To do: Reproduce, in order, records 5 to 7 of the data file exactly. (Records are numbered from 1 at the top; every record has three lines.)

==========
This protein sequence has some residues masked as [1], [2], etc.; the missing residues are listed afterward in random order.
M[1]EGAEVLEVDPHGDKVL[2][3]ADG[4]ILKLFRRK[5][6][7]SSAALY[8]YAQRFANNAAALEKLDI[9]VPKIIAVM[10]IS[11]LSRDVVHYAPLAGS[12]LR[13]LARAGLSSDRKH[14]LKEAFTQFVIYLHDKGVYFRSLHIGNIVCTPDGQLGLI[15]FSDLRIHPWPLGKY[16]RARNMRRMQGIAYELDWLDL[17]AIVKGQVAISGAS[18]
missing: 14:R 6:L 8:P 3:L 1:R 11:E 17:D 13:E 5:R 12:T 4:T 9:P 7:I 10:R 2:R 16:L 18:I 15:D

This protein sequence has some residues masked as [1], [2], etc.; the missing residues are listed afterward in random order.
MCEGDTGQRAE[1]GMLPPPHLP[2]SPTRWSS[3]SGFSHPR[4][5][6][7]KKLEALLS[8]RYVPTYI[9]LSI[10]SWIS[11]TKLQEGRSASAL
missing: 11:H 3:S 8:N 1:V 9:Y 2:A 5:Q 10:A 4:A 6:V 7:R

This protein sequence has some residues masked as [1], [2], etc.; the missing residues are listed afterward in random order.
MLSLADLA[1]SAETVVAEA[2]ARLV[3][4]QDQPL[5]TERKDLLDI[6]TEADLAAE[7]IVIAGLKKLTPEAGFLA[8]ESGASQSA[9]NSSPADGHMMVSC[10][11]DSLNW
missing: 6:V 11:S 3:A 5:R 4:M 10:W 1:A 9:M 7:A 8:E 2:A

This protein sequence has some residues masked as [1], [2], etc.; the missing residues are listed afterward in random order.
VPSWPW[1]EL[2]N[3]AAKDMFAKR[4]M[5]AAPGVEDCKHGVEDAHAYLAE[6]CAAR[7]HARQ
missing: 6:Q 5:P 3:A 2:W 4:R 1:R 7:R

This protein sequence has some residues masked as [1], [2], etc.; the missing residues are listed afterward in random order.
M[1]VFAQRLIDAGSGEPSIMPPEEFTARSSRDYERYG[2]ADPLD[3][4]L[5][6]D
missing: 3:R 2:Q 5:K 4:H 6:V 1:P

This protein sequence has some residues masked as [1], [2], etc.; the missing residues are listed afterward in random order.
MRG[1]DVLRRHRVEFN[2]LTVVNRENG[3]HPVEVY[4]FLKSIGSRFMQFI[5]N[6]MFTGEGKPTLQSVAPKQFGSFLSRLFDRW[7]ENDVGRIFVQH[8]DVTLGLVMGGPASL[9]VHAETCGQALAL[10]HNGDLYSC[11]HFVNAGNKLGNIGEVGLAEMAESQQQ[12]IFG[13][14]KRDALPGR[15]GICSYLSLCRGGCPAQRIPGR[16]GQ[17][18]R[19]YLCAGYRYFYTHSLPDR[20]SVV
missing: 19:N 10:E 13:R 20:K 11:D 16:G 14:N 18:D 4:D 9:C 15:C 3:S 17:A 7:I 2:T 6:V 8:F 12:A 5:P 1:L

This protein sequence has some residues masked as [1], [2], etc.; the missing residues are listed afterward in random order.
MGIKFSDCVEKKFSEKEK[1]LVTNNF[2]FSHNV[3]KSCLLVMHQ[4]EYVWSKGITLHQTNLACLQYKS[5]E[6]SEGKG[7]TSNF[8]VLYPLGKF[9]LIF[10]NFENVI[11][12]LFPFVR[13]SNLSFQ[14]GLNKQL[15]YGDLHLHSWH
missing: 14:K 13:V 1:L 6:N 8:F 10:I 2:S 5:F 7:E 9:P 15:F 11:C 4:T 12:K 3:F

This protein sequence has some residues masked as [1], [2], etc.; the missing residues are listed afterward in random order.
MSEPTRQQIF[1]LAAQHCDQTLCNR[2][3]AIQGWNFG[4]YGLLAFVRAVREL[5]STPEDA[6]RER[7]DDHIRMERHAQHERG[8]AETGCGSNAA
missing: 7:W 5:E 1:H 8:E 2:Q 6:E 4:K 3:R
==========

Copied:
This protein sequence has some residues masked as [1], [2], etc.; the missing residues are listed afterward in random order.
M[1]VFAQRLIDAGSGEPSIMPPEEFTARSSRDYERYG[2]ADPLD[3][4]L[5][6]D
missing: 3:R 2:Q 5:K 4:H 6:V 1:P

This protein sequence has some residues masked as [1], [2], etc.; the missing residues are listed afterward in random order.
MRG[1]DVLRRHRVEFN[2]LTVVNRENG[3]HPVEVY[4]FLKSIGSRFMQFI[5]N[6]MFTGEGKPTLQSVAPKQFGSFLSRLFDRW[7]ENDVGRIFVQH[8]DVTLGLVMGGPASL[9]VHAETCGQALAL[10]HNGDLYSC[11]HFVNAGNKLGNIGEVGLAEMAESQQQ[12]IFG[13][14]KRDALPGR[15]GICSYLSLCRGGCPAQRIPGR[16]GQ[17][18]R[19]YLCAGYRYFYTHSLPDR[20]SVV
missing: 19:N 10:E 13:R 20:K 11:D 16:G 14:N 18:D 4:D 9:C 15:C 3:S 17:A 7:I 2:T 6:V 8:F 12:A 5:P 1:L

This protein sequence has some residues masked as [1], [2], etc.; the missing residues are listed afterward in random order.
MGIKFSDCVEKKFSEKEK[1]LVTNNF[2]FSHNV[3]KSCLLVMHQ[4]EYVWSKGITLHQTNLACLQYKS[5]E[6]SEGKG[7]TSNF[8]VLYPLGKF[9]LIF[10]NFENVI[11][12]LFPFVR[13]SNLSFQ[14]GLNKQL[15]YGDLHLHSWH
missing: 14:K 13:V 1:L 6:N 8:F 10:I 2:S 5:F 7:E 9:P 15:F 11:C 4:T 12:K 3:F